Fights at hearings over coal plans

national March 10, 2014 00:00

By Pongphon Sarnsamak
The Nation

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Villagers in the southern province of Krabi have come out in strong opposition to a coal-fired power plant and coal seaport, saying the planned project would cause pollution and damage eco-tourism industries which generate billions in baht for local peopl

Other villagers, however, support the project and fights have broken out at public forums held in Krabi to collect opinions and concerns from local people toward the projects. 
Initiated by the Electricity Generating Authority of Thailand (EGAT), the projects are aimed at supplying power of some 870 megawatts to the southern region. 
In a bid to get approval from the state agency, EGAT is required to conduct an Environmental and Health Impact Assessment (EHIA) and a public hearing before going ahead with the plans.
At the beginning of the forum, EGAT explained the construction plans and impact expected from the projects.   
Greenpeace Southeast Asia's media campaigner Somrudee Panasudtha, who observed the forum, said a fight broke out during the meeting between those who opposed and those who supported the project.
She said most villagers expressed concern over pollution that could be caused from the coal activities and the potential damage to precious marine resources and tourism industries which attract thousands of visitors around the world to see coral reefs under the Andaman Sea.
The 870-megawatt coal-fired power plant is planned for Krabi's Nua Khlong district, while the coal seaport project would be established at Ban Klong Ruo.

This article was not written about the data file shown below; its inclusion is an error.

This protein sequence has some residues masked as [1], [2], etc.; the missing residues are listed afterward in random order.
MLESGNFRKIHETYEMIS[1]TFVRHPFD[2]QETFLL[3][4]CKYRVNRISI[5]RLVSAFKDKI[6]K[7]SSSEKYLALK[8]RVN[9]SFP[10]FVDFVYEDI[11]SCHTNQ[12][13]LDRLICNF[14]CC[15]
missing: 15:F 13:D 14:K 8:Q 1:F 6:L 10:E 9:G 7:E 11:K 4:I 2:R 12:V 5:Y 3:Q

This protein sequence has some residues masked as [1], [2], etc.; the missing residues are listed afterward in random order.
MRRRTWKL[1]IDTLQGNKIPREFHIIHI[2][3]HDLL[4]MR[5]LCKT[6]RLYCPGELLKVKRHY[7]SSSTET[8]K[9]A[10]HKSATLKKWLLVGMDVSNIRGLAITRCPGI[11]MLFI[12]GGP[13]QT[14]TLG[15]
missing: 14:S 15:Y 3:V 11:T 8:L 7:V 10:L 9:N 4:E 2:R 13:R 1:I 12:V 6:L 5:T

According to the Greenpeace report, the Ban Klong Ruo coal seaport project is a new plan by EGAT to find ways of transporting imported coal from Indonesia, Australia and Africa to its coal-fired power plant. The environmental watch agency said that the port would lie in Taling-chan sub-district, Klong Kanan district, which is the part of an area listed as wetlands of international importance.
Throughout the year, including the monsoon season, the unloading of coal from larger ships to smaller ones would take place at sea around Koh Lanta. The coal will be unloaded again at Ban Klong Ruo coal seaport to an 8.4 kilometre-long conveyer belt to deliver coal to the power plant. 
Greenpeace feared this activity would pose severe damage to Krabi, causing impacts on coral reefs, sea grass, mangroves and nursing gro-unds for agnatic species and plants.

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